In the 18th century, the mentally impaired were spared the death penalty. Why not now?
Gay marriage is coming to the big screen—but it will take "at least two years."
"My second wife Christine... she's put up with my crap for a lot of years. She deserves legitimacy."
In saving Obamacare, the Supreme Court exposed raw divisions between top legal conservatives.
It’s a big deal, but it may not be the answer to partisanship.
By 5-4, the court ruled that the initiative did not violate the U.S. Constitution's requirement that state legislatures set congressional district boundaries.
The case arose from the EPA's efforts to regulate pollution.
The justices ruled that midazolam is constitutional when administering the death penalty.
Wisconsin Governor Scott Walker called the court's decision a "grave mistake."
Friday's decision sparked a party at the bar where the gay rights movement began.
The ruling shows an activist court, for both the right and left.
Obergefell wanted his name listed as the spouse on husband John Arthur’s death certificate.
"America should be very proud," the president said Friday from the Rose Garden.
"It would misunderstand these men and women to say they disrespect the idea of marriage," the majority wrote.
The Roberts Court decision is either an inspired act of common sense—or a flawed legal judgement.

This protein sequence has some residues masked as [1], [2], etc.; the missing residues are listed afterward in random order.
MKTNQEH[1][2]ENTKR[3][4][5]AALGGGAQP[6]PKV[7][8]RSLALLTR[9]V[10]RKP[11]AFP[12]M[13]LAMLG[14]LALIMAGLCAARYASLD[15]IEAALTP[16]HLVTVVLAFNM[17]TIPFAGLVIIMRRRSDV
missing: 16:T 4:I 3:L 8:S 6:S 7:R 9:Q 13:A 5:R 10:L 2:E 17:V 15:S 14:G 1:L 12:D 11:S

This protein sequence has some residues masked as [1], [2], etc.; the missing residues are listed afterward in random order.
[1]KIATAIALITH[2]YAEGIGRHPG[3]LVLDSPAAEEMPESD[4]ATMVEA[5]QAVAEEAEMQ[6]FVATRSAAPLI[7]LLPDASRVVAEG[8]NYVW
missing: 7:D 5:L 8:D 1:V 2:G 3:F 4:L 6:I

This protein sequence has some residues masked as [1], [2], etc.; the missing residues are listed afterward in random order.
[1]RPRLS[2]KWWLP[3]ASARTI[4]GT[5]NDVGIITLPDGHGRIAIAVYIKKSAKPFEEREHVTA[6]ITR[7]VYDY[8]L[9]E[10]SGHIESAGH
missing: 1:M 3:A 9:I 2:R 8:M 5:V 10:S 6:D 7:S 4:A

People who bought subsidized health insurance through the federal exchange expressed relief about the King v. Burwell ruling.
The president addressed the country about the decision from the Rose Garden.
The U.S. Supreme Court on Thursday handed a major victory to the president.
In Iowa, an LGBT activist and a conservative leader become unlikely friends.
A decision to declare federal subsidies illegal would remove health insurance from eight million Americans.
Justices are preparing to issue major rulings by the end of the month.
Stubborn and visionary, Wolfson and Bonauto have transformed America for the better.
Curtailing Obamacare subsidies could wreak havoc for millions and the presidential candidates.
The case involved a 3-year-old Ohio boy who was deemed too young to testify.